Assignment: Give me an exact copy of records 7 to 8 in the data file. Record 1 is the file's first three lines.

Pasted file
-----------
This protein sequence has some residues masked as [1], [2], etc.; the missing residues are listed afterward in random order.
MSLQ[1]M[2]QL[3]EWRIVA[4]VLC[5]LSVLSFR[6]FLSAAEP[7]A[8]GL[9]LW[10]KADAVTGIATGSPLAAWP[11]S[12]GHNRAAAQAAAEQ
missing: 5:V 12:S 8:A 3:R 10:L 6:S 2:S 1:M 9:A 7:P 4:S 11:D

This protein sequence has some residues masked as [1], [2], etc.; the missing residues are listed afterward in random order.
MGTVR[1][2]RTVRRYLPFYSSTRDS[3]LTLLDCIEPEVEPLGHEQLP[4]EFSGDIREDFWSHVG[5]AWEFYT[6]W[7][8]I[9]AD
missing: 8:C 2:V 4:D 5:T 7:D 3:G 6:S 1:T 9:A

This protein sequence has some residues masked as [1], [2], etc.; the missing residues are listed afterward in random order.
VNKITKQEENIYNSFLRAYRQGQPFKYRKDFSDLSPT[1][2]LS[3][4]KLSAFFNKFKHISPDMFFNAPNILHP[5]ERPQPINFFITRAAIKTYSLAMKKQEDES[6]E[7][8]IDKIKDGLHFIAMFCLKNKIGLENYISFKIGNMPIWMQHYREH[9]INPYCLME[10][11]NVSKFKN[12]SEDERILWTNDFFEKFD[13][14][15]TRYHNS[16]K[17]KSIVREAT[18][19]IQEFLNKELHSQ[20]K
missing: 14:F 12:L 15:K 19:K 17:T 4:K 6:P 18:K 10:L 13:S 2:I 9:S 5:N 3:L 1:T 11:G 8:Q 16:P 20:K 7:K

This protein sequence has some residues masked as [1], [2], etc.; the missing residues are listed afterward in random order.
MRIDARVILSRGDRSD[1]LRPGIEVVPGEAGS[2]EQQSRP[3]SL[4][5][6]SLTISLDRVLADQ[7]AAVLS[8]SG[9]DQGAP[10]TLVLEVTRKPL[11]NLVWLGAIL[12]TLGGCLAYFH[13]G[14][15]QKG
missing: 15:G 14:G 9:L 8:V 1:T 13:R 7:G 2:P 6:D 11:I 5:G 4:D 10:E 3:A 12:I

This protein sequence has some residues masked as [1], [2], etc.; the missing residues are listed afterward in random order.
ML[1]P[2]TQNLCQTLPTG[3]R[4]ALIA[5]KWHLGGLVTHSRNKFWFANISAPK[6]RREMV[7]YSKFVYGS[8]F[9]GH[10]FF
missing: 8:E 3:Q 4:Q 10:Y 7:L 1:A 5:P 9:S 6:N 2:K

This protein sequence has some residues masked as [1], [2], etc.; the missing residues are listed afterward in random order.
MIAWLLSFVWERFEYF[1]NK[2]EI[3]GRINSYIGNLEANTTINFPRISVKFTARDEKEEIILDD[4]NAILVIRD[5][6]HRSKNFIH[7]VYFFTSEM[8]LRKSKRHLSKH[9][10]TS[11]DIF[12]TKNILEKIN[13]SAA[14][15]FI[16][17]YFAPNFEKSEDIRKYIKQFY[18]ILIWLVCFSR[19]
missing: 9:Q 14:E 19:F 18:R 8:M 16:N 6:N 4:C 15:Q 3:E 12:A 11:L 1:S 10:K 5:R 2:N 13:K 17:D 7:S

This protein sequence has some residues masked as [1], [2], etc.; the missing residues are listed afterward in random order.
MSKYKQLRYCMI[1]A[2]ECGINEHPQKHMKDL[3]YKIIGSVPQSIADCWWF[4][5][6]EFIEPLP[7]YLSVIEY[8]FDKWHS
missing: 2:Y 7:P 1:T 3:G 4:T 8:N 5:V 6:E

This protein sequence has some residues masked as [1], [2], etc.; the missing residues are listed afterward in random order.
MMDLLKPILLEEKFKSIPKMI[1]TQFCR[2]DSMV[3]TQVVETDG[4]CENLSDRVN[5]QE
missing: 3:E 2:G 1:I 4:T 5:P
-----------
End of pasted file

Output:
This protein sequence has some residues masked as [1], [2], etc.; the missing residues are listed afterward in random order.
MSKYKQLRYCMI[1]A[2]ECGINEHPQKHMKDL[3]YKIIGSVPQSIADCWWF[4][5][6]EFIEPLP[7]YLSVIEY[8]FDKWHS
missing: 2:Y 7:P 1:T 3:G 4:T 8:N 5:V 6:E

This protein sequence has some residues masked as [1], [2], etc.; the missing residues are listed afterward in random order.
MMDLLKPILLEEKFKSIPKMI[1]TQFCR[2]DSMV[3]TQVVETDG[4]CENLSDRVN[5]QE
missing: 3:E 2:G 1:I 4:T 5:P